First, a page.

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Ballet Talk for Dancers

Help! DD is quitting dance for good


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Seven months after her last bow, she said 'I think I miss dance'.


Will keep you posted.

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  • isadora


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I would let her know you support her returning to dance if she wishes and just leave it at that. My DD eventually returned to dance - HIP HOP. :nixweiss:

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Thanks Taradriver. I do have to be very careful, not to seem pushy (although it screems "GO! GO!" in my head).


Today we talked about it a bit more. She said she might want to go back but without the commitment. She is afraid that her body won't react well, that she won't be able to do stuff properly or that she will have forgotten all about it. Same lack of confidence again.

I told her to tell me when she thought she would be ready.


Walking on eggs.

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If she does go back, she will need to cut herself some slack. Yes, she will need to re-build up to her old skill level. Yes, things will feel a little wobbly, slow, clunky. Yes, she will think she's horrible. BUT, she will also probably feel the comfort in the movements again and, if she is patient and kind to herself, she will regain her old skill level and then some as she goes along. :)

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Dancemaven I agree with you. I am pretty confident that she would gain back most of her competencies. But she said in particular that she was hoping it would be easier than last year (she was in a full time professionnal school and didn't make it to the following year, due to injury and stress). I was thinking of a good quality recreative programme in which she would feel welcome and not judged. She could go twice or three times a week. We talked (virtually) yesterday and at the end she said 'We will see', which left me confused. I don't want to wait too long as the winter session has already started but don't want to appear pushy. She has some free time right now, that's why I think it would be ideal for her to try a class now.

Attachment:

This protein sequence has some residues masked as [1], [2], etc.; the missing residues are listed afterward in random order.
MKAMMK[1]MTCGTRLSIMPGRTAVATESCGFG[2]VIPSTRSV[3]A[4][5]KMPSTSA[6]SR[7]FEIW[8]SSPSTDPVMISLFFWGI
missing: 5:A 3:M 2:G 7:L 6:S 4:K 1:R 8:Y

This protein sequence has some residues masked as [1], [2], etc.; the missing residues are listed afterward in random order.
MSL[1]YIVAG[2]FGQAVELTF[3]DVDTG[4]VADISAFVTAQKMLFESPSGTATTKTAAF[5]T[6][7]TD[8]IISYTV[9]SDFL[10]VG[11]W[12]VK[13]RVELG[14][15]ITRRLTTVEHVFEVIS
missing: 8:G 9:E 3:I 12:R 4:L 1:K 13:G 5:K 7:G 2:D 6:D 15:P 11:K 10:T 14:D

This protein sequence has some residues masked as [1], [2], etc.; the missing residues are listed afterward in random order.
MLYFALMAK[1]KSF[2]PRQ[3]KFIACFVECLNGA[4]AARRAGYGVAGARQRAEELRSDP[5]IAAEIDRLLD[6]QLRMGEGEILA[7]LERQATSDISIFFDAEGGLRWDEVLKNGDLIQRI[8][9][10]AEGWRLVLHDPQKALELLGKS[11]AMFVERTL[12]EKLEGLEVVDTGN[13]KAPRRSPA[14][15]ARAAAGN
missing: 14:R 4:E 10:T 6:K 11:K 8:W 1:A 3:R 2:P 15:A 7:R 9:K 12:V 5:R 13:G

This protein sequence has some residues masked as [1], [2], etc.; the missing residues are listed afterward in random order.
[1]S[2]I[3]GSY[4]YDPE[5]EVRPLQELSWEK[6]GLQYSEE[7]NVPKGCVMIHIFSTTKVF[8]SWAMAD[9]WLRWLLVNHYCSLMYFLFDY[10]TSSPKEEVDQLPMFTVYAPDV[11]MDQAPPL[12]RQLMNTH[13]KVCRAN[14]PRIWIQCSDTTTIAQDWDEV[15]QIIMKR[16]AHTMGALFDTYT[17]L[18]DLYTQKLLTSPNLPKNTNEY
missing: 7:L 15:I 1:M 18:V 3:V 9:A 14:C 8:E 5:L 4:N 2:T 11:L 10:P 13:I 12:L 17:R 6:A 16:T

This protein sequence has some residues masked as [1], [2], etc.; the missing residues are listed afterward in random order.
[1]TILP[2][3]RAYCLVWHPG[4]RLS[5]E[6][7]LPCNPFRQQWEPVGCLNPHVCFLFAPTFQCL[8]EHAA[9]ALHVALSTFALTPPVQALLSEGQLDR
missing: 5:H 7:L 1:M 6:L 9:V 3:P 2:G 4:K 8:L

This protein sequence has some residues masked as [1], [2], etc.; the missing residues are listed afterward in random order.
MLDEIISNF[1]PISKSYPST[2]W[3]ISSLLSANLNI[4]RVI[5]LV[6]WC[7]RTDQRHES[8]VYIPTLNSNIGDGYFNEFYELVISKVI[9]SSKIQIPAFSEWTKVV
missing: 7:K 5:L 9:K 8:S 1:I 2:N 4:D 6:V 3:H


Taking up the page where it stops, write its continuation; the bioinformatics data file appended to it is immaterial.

For other moms that might find themselves in a similar situation, this is how I proceeded all along these terribly empty months, if 'proceed' is the right term!!! I kept all my sorrow (term is not too strong) for myself, rarely talked about dance except for asking her some tips for my own classes. All dance gear was hidden from view. Then during the holidays I took her to see an excellent Nutcracker we had never seen before. She stayed on the edge of her seat for most of the show, a smile on her face. She made also some remarks that showed how much she had been hurt by her professional school experience. After the show, again I said nothing. And then she made that remark a few days after... 'I am missing dance'.

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Dancemaven is spot on. And returning to ballet in a less competitive atmosphere seems a good idea, as long as the instruction is good quality. I was not too thrilled about DD and hip hop but I kept my mouth shut and it did bring her back to dance. She's an adult now, I can't be inserting myself in those kinds of decisions. (I can, however, get her gift certificates for barre class which she loved but couldn't afford on her teacher salary.) Just see what happens. However your DD gets back to dance is fine. And it is fine, too, if she chooses not to. Hang in there.

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Thank you Taradriver, will keep you posted. In any case, the only fact that she started to talk about it again, on her own will, is a miracle.

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Happy to hear you got that ray of sunshine, isadora. :) It's an incredibly complex set of feelings when a dancer is on hold or in limbo, for whatever reason - waiting for an injury to heal or deciding what she wants to do with herself for the future. While they wait, they have time to assess what they have learned along the way about the whole big picture. So they have a lot to consider, which they may have not given time to when they were busy dancing! You probably find you have been doing the same. And after returning, a day at a time is the only way - and baby steps, being in the present. There's no question that for you, so close to her, there are lessons learned in how to restrain your own feelings, while being there to comfort and support. I know from experience that this kind of life lesson will give your dd so much wisdom for her young years. You will admire her even more. And the lessons for both of you or any of us going through a similar experience - in slowing down and taking everything day to day - these are invaluable. And while her decision is so definitely dependent on her mindset, it is even more dependent on her body and its cooperation, in this profession. It may be obvious to say that, but it's sometimes easy to forget when we are just loving watching them dance and don't need to do the work! It's good to read that your dd has come around to the point of sharing her feelings with you with "dance" as a subject. That's a great sign for her psyche, no matter what she decides to do. So important! I would be so happy to talk to you more when you get pm privileges. I hope that is soon!